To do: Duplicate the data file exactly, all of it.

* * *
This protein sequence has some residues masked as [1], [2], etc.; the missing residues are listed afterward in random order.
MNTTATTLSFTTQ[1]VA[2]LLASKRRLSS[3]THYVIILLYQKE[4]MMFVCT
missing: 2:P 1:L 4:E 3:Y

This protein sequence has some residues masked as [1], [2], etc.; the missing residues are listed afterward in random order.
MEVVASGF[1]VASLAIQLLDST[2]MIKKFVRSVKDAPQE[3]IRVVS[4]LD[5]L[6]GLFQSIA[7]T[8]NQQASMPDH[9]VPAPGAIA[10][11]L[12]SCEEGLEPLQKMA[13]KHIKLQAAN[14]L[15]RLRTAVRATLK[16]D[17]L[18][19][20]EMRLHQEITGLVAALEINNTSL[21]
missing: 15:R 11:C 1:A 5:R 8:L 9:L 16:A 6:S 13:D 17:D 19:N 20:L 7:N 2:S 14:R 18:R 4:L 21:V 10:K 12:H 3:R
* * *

This protein sequence has some residues masked as [1], [2], etc.; the missing residues are listed afterward in random order.
MNTTATTLSFTTQ[1]VA[2]LLASKRRLSS[3]THYVIILLYQKE[4]MMFVCT
missing: 2:P 1:L 4:E 3:Y

This protein sequence has some residues masked as [1], [2], etc.; the missing residues are listed afterward in random order.
MEVVASGF[1]VASLAIQLLDST[2]MIKKFVRSVKDAPQE[3]IRVVS[4]LD[5]L[6]GLFQSIA[7]T[8]NQQASMPDH[9]VPAPGAIA[10][11]L[12]SCEEGLEPLQKMA[13]KHIKLQAAN[14]L[15]RLRTAVRATLK[16]D[17]L[18][19][20]EMRLHQEITGLVAALEINNTSL[21]
missing: 15:R 11:C 1:A 5:R 8:L 9:L 16:A 6:S 13:D 17:D 19:N 20:L 7:N 2:S 14:R 18:R 4:L 21:V 10:K 12:H 3:R